Many years ago, somewhere in or around 1996, the Human Rights Commission, during one of its sensitivity training sessions for the commissioners, employed two highly reputable psychologists to conduct the sessions. During one such session, they asked the commissioners to each to imagine a scenario and present it to the group.
I will spare all the details but, suffice to say, my import was about what I thought of doing with the Corporation of Hamilton. Essentially, having owned city property and been very active with some of the committees and “back of town” groups, there were things I thought would bring greater focus, representation and broader accountability to the role of the CoH.
I presented the idea of splitting the CoH into boroughs or two municipal districts with their own borough chiefs. I thought of making the city north of Victoria Street a distinct borough from that of properties south of Victoria Street. The needs of both were entirely different but both essential to the wellbeing of the city and the island.
We in the north had grown tired of years of neglect and what we observed as disproportionate treatment. We had hell getting their attention for Christmas lights or even the poles attended to during that festive season.
Of course, that conversation in the HRC session back in 1996 raised a few eyebrows and was then full of seeming gall. Yet our concerns in North Hamilton were real and the neglect we experienced was palpable. Notwithstanding that, there was the general question of what to do with discrimination? How do you treat it?
The more radical thought would be to recognise its historical legacy of bigotry and decide to destroy it or uproot it — ie, by dismantling it. The perhaps gentler approach would be to transform it by assimilating into its ranks through a political process and attempting to give the CoH a new heart and soul.
This is perhaps the rationale that the infamous “dream team” administration came in with. Unfortunately, they did not have the unanimous purity or selflessness of all its members or the control required to improve on a legacy of self-dealing.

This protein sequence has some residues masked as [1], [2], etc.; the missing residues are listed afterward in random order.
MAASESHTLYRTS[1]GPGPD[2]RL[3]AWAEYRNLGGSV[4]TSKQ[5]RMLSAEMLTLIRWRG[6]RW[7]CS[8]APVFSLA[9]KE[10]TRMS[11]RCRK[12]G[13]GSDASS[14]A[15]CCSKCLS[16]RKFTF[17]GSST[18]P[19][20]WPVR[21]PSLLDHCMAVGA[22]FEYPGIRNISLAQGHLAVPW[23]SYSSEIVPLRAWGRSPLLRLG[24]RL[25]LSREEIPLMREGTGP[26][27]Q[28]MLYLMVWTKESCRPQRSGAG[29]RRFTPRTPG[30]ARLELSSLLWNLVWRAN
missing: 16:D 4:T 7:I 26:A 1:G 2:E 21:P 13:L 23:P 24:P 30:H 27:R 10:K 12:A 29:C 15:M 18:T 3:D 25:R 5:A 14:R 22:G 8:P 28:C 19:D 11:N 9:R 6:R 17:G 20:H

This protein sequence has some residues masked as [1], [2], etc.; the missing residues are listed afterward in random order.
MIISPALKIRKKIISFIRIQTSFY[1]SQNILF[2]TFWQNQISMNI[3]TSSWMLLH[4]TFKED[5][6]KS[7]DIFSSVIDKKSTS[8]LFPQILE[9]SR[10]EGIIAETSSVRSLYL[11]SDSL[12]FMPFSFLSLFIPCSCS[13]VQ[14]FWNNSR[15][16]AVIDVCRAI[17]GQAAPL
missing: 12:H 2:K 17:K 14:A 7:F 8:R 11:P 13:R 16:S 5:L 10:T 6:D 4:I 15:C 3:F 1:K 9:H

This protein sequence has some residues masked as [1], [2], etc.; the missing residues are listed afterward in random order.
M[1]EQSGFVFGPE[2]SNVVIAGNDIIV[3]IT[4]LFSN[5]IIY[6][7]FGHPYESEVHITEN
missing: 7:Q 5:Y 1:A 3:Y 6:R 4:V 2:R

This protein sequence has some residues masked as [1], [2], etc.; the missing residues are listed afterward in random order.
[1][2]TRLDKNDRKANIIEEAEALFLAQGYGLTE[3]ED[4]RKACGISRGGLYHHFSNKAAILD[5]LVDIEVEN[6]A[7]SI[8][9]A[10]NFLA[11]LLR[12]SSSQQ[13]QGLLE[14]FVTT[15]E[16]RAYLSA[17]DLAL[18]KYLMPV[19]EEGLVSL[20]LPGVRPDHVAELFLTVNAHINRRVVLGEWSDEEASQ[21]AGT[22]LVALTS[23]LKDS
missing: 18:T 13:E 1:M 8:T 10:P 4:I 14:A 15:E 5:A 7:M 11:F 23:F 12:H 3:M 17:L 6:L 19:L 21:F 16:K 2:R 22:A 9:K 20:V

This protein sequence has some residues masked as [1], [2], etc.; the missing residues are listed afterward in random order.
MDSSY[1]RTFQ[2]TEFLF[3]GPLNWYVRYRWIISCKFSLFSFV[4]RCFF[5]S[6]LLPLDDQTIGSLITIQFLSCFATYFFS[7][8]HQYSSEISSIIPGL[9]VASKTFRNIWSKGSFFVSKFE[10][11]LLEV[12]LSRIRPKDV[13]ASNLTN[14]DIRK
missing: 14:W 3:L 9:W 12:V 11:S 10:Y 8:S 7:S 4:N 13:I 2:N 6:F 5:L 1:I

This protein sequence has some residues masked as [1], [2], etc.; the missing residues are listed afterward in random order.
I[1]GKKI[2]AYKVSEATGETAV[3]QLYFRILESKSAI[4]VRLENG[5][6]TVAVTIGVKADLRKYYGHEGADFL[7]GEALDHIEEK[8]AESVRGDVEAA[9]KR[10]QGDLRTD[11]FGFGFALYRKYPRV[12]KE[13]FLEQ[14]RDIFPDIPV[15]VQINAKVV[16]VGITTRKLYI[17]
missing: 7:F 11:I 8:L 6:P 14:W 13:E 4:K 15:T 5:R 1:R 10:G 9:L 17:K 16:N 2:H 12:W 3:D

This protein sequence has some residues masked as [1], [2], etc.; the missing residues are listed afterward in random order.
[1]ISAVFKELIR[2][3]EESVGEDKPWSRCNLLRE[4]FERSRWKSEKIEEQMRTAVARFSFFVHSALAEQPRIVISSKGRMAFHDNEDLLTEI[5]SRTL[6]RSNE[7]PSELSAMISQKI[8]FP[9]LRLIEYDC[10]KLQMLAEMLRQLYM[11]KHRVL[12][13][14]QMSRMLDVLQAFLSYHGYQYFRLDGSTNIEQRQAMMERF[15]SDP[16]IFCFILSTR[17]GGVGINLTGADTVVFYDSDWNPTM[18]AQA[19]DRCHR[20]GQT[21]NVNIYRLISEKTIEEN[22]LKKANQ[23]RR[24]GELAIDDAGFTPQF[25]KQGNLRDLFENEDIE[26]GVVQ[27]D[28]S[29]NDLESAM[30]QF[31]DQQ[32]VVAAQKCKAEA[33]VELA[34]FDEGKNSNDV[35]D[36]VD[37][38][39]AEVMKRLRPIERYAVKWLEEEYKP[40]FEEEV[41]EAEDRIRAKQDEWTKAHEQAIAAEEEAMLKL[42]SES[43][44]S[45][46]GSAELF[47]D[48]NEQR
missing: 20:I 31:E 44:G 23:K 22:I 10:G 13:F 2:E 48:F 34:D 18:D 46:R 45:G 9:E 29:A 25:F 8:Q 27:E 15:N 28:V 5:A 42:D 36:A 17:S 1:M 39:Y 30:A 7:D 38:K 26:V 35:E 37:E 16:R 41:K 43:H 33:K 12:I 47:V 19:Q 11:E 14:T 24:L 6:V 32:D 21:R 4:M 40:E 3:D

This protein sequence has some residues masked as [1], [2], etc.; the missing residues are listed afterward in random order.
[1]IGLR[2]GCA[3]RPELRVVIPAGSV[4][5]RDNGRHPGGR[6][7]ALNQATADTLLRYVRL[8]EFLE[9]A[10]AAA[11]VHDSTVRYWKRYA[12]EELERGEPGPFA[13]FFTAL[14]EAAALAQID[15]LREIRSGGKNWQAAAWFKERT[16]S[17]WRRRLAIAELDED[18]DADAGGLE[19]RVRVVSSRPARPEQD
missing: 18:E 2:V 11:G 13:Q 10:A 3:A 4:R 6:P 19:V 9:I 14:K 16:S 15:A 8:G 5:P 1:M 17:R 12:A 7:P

Understandably, there are political scores to settle and there is a legacy that needs to be addressed. Again, the need for purity of heart and intent is the uppermost requirement.
In that regard, it would be a fair discussion on how to make a municipality, which has an impact on the entire island, more accountable to all the citizens — not only to a township. That’s a fair discussion, but not an excuse to exercise political power to declare the CoH void.
Perhaps there are many areas that show a difference in property rights between the main island and the city. For example, the laws of the city are far more convenient for commercial purposes and even residential development. So in that regard, are owners of city property a preferred breed? They can derive more benefit from city property than basic residential, so how does the rest of the island benefit from the disproportion in benefit? I am not tabling solutions, I am just highlighting discussion points.
This is where a clear vision and having a plan for the country helps to bring everyone on board and create the environment for solutions to emerge that both heal past inadequacies and bring a better mutual future for everyone.
Within the art of leadership must be the art of diplomacy. It takes a pure heart to embark on such a vast discussion as to what to do to make the old and ancient CoH compatible with contemporary Bermuda.
If persons among leadership have an agenda, it spoils the approach and nothing that results will end peacefully. So my advice would be to turn the present discussion in the House of Assembly into a “take note” and have a full discussion instead of an action, which may have significant legal repercussions.